Picture: 123RF
Picture: 123RF

Shaun Vorster, head of business integration and activations at the six-month Expo 2020 Dubai, was named alumnus of the year last week by the University of Stellenbosch Business School (UBS). The award goes to an alumnus who has excelled as a responsible leader, whether in the private or public sector, or in an entrepreneurial venture.

This is an edited version of his speech last week at a Kgalema Motlanthe Foundation Leadership Lecture Series event hosted by UBS.

“The fourth industrial revolution (4IR) represents a tectonic shift in how we learn, work and live. It challenges the traditional route from learning to earning, from degrees to careers. As the scale and speed of change accelerates, it forces us into new ways of thinking, like training job creators instead of jobseekers, and how best to manage the relationship between unemployment, inequality and education.

“Reskilling and upskilling the workforce at scale, including young people for careers that do not yet exist, will be one of our biggest callings. Defining the scope of the jobs of the future is even harder.

“Among the many unknowns of the 4IR, one thing is for certain: required skills are changing. While machines or robots might replace physical labour in a predictable environment, or data processing, what will set you apart in the workplace of the future is the ability to problem-solve and be creative, identify the right problems, think globally, critically and entrepreneurially, and display emotional and cultural intelligence.

“Students able to engage in self-awareness and self-reflection are those who will prosper in tomorrow’s workplace and the society of the future. Whereas knowledge and skills can be built through directional education delivery, critical differentiators like values and attitudes require co-creation and human interaction.

“This means the demands on the education system are shifting. Some institutions are challenging tradition and have managed to unlock education for millions in the process. Content has become a commodity. So-called MOOCs [massive open online courses] mean everyone has instant access to content. Flexible teaching modes, alongside digitisation, create new opportunities for distance learning, blended learning, modular learning, affordable customisation, virtual reality simulation and — unnerving to some hard-core academics — the unbundling and rebundling of curricula. Students, corporate clients and lifelong learners appreciate less linear, more customised, ‘bite-size’ education. This is education tailor-made for the so-called Netflix generation who want to study what they want, when they want, transcending disciplinary, geographic and institutional boundaries.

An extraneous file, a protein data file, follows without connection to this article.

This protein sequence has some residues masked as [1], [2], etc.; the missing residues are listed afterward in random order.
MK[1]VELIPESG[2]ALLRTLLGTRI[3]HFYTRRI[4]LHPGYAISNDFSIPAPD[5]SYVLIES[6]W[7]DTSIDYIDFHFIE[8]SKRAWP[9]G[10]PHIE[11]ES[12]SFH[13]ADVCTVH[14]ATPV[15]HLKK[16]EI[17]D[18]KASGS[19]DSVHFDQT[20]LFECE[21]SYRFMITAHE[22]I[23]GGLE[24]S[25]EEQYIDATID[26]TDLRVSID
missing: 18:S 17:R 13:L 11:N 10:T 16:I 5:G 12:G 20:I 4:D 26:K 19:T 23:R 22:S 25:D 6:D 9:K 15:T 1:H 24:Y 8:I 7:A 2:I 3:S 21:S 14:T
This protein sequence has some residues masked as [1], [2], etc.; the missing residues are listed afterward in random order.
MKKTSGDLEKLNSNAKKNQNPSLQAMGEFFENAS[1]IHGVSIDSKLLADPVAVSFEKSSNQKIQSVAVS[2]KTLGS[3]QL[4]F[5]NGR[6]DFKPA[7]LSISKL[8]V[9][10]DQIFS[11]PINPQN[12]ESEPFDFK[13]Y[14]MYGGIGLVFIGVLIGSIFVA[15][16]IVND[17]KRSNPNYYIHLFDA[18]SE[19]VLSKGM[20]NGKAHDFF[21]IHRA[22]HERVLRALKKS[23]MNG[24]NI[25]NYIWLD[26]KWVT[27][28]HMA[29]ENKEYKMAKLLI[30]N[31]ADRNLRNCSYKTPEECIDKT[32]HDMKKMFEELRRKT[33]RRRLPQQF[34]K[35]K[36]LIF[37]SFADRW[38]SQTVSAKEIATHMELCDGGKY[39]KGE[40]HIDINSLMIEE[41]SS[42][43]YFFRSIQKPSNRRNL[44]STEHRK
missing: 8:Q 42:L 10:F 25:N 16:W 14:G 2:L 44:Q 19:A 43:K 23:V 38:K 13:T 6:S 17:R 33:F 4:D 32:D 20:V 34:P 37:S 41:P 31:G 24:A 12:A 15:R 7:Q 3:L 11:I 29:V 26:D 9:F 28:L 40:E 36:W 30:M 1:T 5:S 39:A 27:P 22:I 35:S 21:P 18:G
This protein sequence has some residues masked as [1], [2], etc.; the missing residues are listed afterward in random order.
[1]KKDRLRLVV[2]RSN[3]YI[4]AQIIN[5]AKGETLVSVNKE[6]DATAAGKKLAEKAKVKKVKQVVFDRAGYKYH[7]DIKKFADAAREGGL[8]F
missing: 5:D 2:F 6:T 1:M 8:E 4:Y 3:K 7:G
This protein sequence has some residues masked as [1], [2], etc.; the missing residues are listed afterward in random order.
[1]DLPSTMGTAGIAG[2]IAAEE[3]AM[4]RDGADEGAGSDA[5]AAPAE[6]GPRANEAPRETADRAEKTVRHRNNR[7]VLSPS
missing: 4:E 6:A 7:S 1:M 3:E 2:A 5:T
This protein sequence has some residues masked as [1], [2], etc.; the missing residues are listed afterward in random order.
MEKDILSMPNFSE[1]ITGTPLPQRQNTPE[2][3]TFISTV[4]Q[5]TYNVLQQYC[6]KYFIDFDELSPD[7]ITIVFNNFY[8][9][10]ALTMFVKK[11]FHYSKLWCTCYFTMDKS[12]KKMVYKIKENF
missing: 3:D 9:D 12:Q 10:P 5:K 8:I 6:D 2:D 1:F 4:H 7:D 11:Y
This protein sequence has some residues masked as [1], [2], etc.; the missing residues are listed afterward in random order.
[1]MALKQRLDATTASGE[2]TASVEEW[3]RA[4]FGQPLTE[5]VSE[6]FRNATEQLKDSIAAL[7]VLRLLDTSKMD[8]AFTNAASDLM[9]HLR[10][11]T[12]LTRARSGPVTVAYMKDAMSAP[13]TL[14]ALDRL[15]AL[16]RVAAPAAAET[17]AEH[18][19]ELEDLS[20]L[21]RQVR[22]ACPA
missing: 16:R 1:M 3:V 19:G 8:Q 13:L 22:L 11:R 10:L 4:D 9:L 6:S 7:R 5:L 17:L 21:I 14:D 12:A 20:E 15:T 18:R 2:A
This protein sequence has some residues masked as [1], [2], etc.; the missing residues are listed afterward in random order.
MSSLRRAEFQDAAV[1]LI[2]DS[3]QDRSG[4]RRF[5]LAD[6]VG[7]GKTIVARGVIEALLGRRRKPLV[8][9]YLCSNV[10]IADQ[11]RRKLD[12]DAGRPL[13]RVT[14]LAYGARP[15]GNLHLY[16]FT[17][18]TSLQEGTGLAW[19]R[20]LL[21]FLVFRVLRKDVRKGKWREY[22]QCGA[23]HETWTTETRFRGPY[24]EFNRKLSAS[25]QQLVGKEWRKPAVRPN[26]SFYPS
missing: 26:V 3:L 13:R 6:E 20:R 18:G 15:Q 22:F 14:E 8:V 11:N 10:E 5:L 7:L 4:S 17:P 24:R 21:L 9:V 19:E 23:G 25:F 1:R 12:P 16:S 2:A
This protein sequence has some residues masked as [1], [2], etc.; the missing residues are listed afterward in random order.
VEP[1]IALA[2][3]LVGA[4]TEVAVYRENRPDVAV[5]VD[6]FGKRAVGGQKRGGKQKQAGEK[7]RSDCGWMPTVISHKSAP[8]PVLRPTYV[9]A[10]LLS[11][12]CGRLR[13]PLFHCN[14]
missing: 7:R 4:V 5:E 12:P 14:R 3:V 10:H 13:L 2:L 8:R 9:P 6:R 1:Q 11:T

“This brings new challenges. It throws up questions of governance and institutional identities; maintaining and recognising academic standards; valuing emotional intelligence as much as grades; assessing outputs and capabilities of both students and faculty; and integrating values and ethics.

“It also challenges the one-size-fits-all approach to accreditation, rankings and publication credits. In fact, it challenges centuries of dogma in tertiary education that have fossilised outdated conventions and confused institutional identities in universities.

“It also challenges us to rethink business education from every possible angle and respond to difficult questions. For example, is the MBA dead, and how do we educate business leaders of the future if we don’t know yet what skills they will need or the tasks they will be asked to fulfil?

“In addition, questions are resurfacing about accessibility and affordability. If new education technology initiatives are only hi-tech, they may perpetuate the digital divide, defeating the goal of creating opportunities for those previously excluded from the knowledge-based economy.